Today marked one week of walking to and from work every day. My old apartment was two miles from my work, so I walked one way occasionally, but my normal commute was by bus. I moved last Monday to a new apartment only one mile from my work, so my commute is now 100% on foot (unless I choose to bike some days, which I haven’t yet as my bike is still at my old place). It would be a five-minute drive to work, but I don’t fancy paying $80 per month for a parking permit when a 20-minute walk is perfectly reasonable. “What will you do in the winter?” you might ask. Well, I would much rather trudge through the snow than drive through it!
Naturally, I have been much hungrier than I am used to. It didn’t really catch up to me until yesterday. I was going along eating my usual amounts just fine, then suddenly my bag lunches weren’t filling me up anymore. Not even close. I’m also slowly ramping up my running mileage and dreading how much food I am going to have to buy and cook. I really hate cooking, but I really love eating and I really hate spending money to eat out more than once or twice a week.
I usually will buy a couple different meats, cook them all, and eat the leftovers for a week. I would like to find some actual recipes I can make in bulk, though, because when I say cook the meat, I mean I bake or pan-fry it with some seasoning and eat it with vegetables. There is only so much lemon pepper chicken breast and Italian seasoned pork chop a girl can eat. I know it is the end of summer and hot outside, but air conditioning is a thing I have now and some hearty chili sounds amazing after Gina talked about it at knitting group last week. Maybe that can be Easy Recipe #1. I only need like four more. (Do you have any easy recipe suggestions that will yield lots of leftovers when made for one person?)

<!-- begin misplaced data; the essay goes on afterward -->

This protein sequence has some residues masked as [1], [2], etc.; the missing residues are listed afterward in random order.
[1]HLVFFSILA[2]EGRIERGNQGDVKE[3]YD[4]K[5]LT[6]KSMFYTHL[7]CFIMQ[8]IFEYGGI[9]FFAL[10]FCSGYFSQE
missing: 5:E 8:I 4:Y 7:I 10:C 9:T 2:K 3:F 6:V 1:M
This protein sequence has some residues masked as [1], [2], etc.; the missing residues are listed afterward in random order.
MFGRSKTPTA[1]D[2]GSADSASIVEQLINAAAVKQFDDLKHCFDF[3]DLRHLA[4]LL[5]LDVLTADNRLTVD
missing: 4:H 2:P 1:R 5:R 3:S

Overall, I enjoy my foot commute. The only thing I miss is my bus knitting time. The fact that it is all uphill on the way home is daunting, but really not so bad. I like that I can get from my door to work in 20 minutes. When riding the bus, if I got to work in 20 minutes, it was a miracle. I almost never timed it that well, considering the buses I rode didn’t have any discernible schedule and just came roughly every ten minutes. Walking to the bus stop, waiting for the bus, riding the bus, and walking down the street to work usually totaled at least thirty minutes. My new commute might not actually be much shorter in the time it takes, but it feels much shorter because I don’t have to wait on anything but my own two legs.